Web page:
There are many instances of people drinking Sterno to become intoxicated. Since the alcohol it contains is denatured, Sterno is poisonous. Bluesman Tommy Johnson alludes to the practice in his song Canned Heat Blues recorded in 1928.
The practice is said to have become popular during Prohibition and during the Great Depression in hobo camps, or "jungles", when the Sterno would be squeezed through cheesecloth or a sock and the resulting liquid mixed with fruit juice to make "jungle juice," "sock wine," or "squeeze".
The 1956 American documentary On the Bowery includes footage of three homeless men straining Sterno cooking fuel to make "squeeze" and then drinking the alcohol.
In an article for the Journal of the American Medical Association in 1961, Capt. James H. Shinaberger, MC, writes about a study of three people who had suffered methanol poisoning as a result of drinking Sterno. One of the patients "had been drinking Sterno for about a week and had been in the city prison for 48 hours when severe abdominal pain and vomiting occurred".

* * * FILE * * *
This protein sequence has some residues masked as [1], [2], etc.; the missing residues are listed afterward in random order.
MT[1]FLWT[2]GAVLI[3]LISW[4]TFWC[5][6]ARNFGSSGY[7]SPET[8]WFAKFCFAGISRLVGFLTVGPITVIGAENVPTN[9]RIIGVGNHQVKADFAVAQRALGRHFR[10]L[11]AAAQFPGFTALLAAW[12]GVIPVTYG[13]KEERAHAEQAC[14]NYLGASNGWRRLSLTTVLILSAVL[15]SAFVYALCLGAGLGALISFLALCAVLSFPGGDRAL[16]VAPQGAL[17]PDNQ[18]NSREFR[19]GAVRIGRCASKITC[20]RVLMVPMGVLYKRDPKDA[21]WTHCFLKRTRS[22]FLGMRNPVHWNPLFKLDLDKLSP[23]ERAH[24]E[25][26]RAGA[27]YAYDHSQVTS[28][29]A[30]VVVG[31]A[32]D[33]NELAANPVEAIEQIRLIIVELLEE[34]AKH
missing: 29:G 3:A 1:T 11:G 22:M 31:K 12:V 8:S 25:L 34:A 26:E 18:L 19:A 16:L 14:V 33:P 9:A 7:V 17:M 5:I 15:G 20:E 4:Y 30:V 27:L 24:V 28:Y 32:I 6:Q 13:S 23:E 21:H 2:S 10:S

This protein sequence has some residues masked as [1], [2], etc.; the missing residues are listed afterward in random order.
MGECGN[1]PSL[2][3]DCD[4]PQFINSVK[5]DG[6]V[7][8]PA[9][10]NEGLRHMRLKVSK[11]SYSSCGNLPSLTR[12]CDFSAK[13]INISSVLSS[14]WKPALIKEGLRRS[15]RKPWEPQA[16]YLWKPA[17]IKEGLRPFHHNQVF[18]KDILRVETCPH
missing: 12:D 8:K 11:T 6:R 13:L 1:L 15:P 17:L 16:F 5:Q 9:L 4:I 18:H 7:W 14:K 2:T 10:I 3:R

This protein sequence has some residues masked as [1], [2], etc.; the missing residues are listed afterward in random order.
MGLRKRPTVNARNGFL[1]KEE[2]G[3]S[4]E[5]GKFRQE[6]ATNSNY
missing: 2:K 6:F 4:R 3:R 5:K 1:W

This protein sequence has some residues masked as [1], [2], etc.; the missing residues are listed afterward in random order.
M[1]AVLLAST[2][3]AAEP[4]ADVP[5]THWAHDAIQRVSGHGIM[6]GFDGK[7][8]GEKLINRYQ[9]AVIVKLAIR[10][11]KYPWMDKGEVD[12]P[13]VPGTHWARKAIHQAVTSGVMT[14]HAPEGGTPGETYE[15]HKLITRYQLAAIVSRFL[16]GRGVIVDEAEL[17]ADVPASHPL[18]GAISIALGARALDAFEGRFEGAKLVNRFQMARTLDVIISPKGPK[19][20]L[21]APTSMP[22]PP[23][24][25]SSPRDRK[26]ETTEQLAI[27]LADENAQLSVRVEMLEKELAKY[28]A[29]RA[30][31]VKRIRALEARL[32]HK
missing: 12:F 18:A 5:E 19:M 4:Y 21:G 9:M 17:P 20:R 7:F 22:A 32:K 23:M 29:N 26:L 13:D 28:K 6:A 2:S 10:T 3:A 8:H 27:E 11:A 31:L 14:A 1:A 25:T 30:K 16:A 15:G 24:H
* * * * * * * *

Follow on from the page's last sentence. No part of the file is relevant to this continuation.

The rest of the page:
In December 1963, a rash of 31 deaths in Philadelphia's homeless population was traced to a local store that knowingly sold Sterno to people for them to consume and get drunk.
In the 1982 film Rocky III, supporting character Paulie admonishes some homeless men making noise outside his transient hotel in Los Angeles's Skid Row by calling them "Sterno bums."
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